I had no intention of Ďthrowing Chakotay to the wolves.í The idea of him being forcibly separated from Tom was anathema to me. Yet the possibility remained that it would be his only chance of survival. I had no doubt that Owen did not intend for him to live long enough for a court-martial to clear his name.

The Herans might yet be the only people who could protect him from Owenís long and wrathful arm. Surely Tom would understand and accept my bargain with Angelís father. Plano and I were in the same position here, both trying to gain for their only son his true desire in the knowledge that the gift might destroy him.

Of course, Plano held all the cards. Not only could he offer Chakotay a sanctuary I could not but he also had the love and trust of his son. Tom was hardly going to welcome my arrival in his life with open arms, regardless of whether my attempts to clear Chakotayís name were successful.

Which was another point that worried me greatly. The reply to my message to Starfleet should have arrived hours ago. The evidence of Janewayís deception, supported by Tuvokís suicide, was sitting on Admiral Necheyevís  desk. So where was my reply? Why hadnít the Ďfleet ships been called off their pursuit?

Harryís slightly panicked voice interrupted my reverie.

"The Enterprise has changed orbit, Captain. She has us in sensor range and is approaching on an intercept course."

Perfect. All I needed was ANOTHER father to deal with now.

"All stop, Harry. Open a channel." There was no point in avoiding the inevitable confrontation.

"Incoming transmission, Sir."

"On-screen," I snapped, turning to face my Nemesis.

Will Rikerís smiling face beamed back to me from the Enterprise Bridge.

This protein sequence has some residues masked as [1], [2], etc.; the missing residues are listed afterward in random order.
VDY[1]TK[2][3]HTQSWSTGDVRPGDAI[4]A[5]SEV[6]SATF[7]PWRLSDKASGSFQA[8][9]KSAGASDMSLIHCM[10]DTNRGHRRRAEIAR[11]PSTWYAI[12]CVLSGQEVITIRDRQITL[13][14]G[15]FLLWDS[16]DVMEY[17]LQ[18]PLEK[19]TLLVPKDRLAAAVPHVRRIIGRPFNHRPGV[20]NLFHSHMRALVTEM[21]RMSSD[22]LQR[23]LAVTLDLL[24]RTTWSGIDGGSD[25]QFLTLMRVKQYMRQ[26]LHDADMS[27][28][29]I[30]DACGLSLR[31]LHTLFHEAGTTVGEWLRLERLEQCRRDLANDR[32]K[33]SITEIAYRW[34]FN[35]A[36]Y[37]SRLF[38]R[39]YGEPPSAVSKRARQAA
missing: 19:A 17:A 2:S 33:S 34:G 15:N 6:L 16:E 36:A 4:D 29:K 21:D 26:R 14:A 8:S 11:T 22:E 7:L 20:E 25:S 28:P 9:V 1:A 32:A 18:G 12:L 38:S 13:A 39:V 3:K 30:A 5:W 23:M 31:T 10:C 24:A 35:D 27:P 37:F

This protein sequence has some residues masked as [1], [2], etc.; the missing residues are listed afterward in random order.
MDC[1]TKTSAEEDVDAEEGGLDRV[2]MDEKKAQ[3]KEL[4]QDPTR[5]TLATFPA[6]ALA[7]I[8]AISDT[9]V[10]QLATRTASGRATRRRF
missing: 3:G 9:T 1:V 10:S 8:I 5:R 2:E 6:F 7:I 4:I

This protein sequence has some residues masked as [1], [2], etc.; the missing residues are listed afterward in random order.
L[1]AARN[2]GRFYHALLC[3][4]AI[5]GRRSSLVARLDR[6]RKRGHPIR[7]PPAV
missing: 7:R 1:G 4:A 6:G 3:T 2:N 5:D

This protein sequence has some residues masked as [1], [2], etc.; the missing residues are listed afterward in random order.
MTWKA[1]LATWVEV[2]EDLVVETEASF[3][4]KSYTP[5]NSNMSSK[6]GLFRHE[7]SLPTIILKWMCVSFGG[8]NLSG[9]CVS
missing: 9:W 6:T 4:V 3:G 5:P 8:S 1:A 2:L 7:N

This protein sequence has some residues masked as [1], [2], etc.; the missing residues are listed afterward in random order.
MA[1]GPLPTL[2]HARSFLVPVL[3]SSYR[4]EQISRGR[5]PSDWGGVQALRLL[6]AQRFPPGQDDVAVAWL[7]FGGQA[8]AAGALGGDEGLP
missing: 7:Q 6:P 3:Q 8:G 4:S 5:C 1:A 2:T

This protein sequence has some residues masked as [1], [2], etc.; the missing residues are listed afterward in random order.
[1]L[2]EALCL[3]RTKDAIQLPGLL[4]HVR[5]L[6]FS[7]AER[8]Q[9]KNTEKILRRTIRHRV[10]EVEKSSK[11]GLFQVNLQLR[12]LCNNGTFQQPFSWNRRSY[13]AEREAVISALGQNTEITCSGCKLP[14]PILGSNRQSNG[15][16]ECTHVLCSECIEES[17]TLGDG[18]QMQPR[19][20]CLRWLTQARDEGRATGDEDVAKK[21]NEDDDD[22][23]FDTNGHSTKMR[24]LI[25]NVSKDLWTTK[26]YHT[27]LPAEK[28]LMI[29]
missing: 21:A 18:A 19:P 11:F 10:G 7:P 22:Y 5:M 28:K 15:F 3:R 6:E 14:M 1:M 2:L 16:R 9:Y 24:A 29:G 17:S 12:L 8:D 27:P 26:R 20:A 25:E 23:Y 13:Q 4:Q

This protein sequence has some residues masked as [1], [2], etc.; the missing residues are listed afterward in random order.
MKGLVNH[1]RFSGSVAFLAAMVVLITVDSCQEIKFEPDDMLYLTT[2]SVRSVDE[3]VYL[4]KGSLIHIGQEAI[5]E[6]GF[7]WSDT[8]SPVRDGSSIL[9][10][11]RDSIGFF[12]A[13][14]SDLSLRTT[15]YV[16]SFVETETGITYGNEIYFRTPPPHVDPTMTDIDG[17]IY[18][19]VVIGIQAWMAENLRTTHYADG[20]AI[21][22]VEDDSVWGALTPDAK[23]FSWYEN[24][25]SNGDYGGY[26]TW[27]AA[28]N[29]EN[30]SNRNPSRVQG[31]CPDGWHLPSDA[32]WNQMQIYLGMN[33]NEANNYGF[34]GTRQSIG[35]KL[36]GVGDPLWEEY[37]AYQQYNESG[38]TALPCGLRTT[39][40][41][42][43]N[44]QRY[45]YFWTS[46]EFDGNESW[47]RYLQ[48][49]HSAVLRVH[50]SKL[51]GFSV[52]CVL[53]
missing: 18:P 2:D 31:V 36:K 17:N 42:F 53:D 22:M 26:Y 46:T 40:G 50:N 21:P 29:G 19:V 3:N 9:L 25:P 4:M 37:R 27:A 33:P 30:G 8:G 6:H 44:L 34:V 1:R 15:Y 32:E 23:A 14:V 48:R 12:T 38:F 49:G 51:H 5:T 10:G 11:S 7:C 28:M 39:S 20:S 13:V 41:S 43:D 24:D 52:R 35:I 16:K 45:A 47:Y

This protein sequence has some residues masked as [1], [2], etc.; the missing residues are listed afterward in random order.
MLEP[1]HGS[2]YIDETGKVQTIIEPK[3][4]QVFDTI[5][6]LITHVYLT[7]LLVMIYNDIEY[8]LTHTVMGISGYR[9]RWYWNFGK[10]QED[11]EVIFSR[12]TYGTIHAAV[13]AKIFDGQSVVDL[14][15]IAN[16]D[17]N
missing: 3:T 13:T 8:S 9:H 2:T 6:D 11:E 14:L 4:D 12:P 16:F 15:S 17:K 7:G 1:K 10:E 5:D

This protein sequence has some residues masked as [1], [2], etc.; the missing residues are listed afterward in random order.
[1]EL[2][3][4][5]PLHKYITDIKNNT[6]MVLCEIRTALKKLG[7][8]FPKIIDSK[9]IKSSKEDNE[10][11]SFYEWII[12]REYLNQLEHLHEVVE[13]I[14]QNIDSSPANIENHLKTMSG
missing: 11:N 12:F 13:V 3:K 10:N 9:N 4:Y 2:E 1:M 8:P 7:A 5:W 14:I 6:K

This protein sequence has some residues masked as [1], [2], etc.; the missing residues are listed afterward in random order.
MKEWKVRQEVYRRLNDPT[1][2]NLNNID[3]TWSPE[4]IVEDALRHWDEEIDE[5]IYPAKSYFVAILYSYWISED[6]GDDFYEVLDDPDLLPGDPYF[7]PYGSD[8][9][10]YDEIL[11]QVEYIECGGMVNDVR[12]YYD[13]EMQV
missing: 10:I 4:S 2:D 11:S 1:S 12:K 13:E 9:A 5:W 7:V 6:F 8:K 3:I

"Good to see you, Captain. May I come aboard?"

I smiled and nodded, but my voice was all business when I spoke.

"Whereís the Admiral?"

"He took a shuttle and an away team and departed for the surface two hours ago. We waited until we were sure he had landed safely and was out of communications range and then we came looking for you."

"How did you know I was here?"

"Where else would you be?" Will laughed.

A few seconds later he materialised on the small bridge. He gave Deanna a friendly wink and then turned his whole attention to me.

"Why did he use a shuttle?" I asked and Will filled me in with the details of the electrical storm over Dorvan Central.

"He was forced to land over 12 kilometres from the settlement so we have probably still got about an hour to get there first," he finished.

"Why didnít he take you with him?"

"He apparently decided that my loyalty to him was questionable," Will replied with a feral grin.

"Is there no way to adjust the transporters to compensate for the disturbance?"

"No, Captain," Geordie piped up from the Enterprise. "Data and I have tried every known configuration but there is no safe way to beam through the storm."

"We have to get there before him," I stated and turned back to Harry.

"Open me a channel to the "Milton.""



Everything took on the strange quality of a dream, or more strictly a nightmare.  The man I loved enough to defy the whole galaxy for, was preparing to face a physical and mental challenge that would inevitably kill him.  He was preparing to die in agony before my eyes and I would not allow it.  It was not a lack of faith in Tom that fed my panic.  Time and again, he had proven himself to be so much more than I or anyone believed or expected.

I admit that no one had been more surprised than I when he had dragged his emaciated body across Quarkís and felled Angel with a punch.  Yet, he had.  And, in so doing, he had proven that the spirit of Tom Paris was greater any physical weakness of his own body.

But this was the Wkangana, a ritual designed to test the purity of a Shaman.  Traditionally the combatants would spend weeks or months preparing themselves for the ordeal, fasting, purifying themselves, mediating, and finding their inner power.  No one could simply walk in and say, "Iím here, do it to me!"

We were desperate.  These were desperate times.   But these were MY people, MY beliefs and if anyone were going to suffer to satisfy my peopleís capricious and bloodthirsty Spirits, it would be ME.